After a meeting, as the members were clearing the chairs, a man named John mentioned that he saw an emergency technician save the life of a child.
"I hesitated to mention it," he admitted. "But I'm starting to feel it was a revelation. I think competence is part of what makes a saint. The man who saved that little girl's life knew what was needed and he did it well."
"That's nice," said his wife. "But I don't agree about associating competence with sainthood. Trying to save that little girl's life and failing wouldn't have made anyone a bad person."
"But that's less good than succeeding," he thought out loud.
"Is it?" said his wife's best friend. "If competence is part of being good, wouldn't you have to say it's part of being a bad person, too?"
"You mean, if you're less competent, you're a worse person? I think I see what you mean. But even people you'd consider bad need to be competent. Maybe a thief robs a bank and gets away by car. He'd be worse if he was an incompetent driver and crippled someone crossing the street."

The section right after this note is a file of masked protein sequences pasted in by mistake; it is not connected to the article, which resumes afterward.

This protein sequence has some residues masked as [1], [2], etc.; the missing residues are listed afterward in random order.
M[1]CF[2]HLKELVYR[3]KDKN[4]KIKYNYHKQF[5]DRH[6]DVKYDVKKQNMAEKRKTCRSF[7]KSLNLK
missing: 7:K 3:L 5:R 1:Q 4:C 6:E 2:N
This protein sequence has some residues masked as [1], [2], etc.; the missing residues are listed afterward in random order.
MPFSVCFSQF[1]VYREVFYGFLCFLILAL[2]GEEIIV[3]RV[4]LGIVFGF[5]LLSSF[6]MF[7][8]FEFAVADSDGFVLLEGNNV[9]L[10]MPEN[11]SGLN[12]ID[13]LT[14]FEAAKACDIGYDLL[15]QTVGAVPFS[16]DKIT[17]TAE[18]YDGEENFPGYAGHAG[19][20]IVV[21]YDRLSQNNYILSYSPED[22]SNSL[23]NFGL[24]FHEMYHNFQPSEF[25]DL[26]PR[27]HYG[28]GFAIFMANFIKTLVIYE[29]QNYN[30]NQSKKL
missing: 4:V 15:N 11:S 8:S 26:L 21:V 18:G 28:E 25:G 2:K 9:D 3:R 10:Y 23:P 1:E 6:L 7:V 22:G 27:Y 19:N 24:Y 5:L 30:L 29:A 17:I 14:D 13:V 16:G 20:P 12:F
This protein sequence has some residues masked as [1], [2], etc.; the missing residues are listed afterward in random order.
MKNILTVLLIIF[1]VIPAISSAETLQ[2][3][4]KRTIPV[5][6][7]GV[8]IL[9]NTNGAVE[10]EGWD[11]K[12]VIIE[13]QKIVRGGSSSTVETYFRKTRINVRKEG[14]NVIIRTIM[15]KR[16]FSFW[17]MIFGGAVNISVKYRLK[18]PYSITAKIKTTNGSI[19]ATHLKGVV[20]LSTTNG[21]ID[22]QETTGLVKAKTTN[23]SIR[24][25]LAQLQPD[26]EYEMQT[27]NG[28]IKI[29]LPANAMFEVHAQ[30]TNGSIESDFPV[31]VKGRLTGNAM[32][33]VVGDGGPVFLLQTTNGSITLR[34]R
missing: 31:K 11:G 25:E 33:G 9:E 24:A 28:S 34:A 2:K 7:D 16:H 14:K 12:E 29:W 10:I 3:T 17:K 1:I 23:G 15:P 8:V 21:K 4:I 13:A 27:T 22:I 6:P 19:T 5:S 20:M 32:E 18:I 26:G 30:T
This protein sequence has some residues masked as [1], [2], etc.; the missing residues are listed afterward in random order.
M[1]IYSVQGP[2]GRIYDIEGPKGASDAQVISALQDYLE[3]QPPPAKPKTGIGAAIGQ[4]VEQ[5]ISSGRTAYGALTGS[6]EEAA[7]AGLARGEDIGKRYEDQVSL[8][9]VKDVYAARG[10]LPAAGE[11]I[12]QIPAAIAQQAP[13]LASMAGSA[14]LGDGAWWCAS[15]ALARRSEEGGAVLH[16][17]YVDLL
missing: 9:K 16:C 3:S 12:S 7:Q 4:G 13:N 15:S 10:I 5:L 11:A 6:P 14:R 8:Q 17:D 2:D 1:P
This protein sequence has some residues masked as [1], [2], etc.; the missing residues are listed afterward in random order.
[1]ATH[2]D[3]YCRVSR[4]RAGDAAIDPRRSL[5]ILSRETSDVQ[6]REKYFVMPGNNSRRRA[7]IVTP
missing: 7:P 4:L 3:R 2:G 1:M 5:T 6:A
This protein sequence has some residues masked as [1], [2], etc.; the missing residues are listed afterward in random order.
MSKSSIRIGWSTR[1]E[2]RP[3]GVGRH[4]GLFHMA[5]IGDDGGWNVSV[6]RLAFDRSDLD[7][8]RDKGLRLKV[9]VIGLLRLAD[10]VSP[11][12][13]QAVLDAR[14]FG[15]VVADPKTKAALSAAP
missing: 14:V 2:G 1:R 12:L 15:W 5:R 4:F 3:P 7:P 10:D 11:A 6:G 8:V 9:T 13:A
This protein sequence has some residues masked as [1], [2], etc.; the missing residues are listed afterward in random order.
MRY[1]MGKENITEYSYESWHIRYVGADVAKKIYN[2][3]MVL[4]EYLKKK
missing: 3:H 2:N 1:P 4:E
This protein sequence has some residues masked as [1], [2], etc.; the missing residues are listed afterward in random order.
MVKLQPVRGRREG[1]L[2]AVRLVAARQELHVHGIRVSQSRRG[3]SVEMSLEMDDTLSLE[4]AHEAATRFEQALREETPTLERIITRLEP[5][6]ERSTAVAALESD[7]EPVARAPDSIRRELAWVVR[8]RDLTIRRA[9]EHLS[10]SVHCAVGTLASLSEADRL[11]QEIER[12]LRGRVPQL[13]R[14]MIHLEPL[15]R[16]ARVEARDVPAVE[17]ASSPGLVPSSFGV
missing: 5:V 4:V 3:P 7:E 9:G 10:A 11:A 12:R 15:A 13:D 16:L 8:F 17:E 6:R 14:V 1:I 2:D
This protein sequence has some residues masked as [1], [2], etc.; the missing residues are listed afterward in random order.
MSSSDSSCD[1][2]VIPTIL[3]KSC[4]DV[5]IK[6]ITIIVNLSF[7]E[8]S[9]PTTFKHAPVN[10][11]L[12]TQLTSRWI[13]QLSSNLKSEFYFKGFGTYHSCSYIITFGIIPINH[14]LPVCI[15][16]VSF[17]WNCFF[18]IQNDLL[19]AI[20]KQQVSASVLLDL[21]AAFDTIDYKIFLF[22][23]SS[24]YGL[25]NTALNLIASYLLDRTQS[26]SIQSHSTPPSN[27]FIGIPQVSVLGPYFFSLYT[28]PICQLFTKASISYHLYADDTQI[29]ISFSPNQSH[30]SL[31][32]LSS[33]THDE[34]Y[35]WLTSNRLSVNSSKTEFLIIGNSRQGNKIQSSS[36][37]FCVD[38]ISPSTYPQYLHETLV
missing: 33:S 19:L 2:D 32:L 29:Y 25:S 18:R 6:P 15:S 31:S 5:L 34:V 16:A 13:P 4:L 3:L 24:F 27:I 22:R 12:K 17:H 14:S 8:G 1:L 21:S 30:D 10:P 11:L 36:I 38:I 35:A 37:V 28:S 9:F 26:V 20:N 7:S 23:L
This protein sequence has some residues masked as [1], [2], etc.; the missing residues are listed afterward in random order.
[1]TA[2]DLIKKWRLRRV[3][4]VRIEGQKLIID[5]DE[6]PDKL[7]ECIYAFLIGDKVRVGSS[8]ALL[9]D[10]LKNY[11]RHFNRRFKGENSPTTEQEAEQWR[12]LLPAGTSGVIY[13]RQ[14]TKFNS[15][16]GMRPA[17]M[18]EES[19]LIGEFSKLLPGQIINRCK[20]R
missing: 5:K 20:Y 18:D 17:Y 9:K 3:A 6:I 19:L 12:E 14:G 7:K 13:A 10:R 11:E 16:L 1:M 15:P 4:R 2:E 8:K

"You're carrying the example to extremes."
"I'm just pointing out that people try to do good things most of the time. Everyone resists killing people with their car, even axe murderers usually. You seem to be saying that competence doesn't matter."
"That's right. The saying is 'By grace alone shall ye be saved,' so I think competence doesn't matter to saintliness."
"But if you try to help someone and accidentally kill them instead, isn't that bad?"
"It's bad but it's not the same as murder."
"If someone tries to do good deeds all his life but keeps accidentally killing people, I'd have to say that, on balance, that's a pretty bad person, never mind the good intentions."
His wife and her friend laughed. "If you kept accidentally doing harm, wouldn't you learn to stop?"
"But ..." He waved his arms. "A good person who does no good deeds? Who learns to deliberately do nothing? How is that a good person?"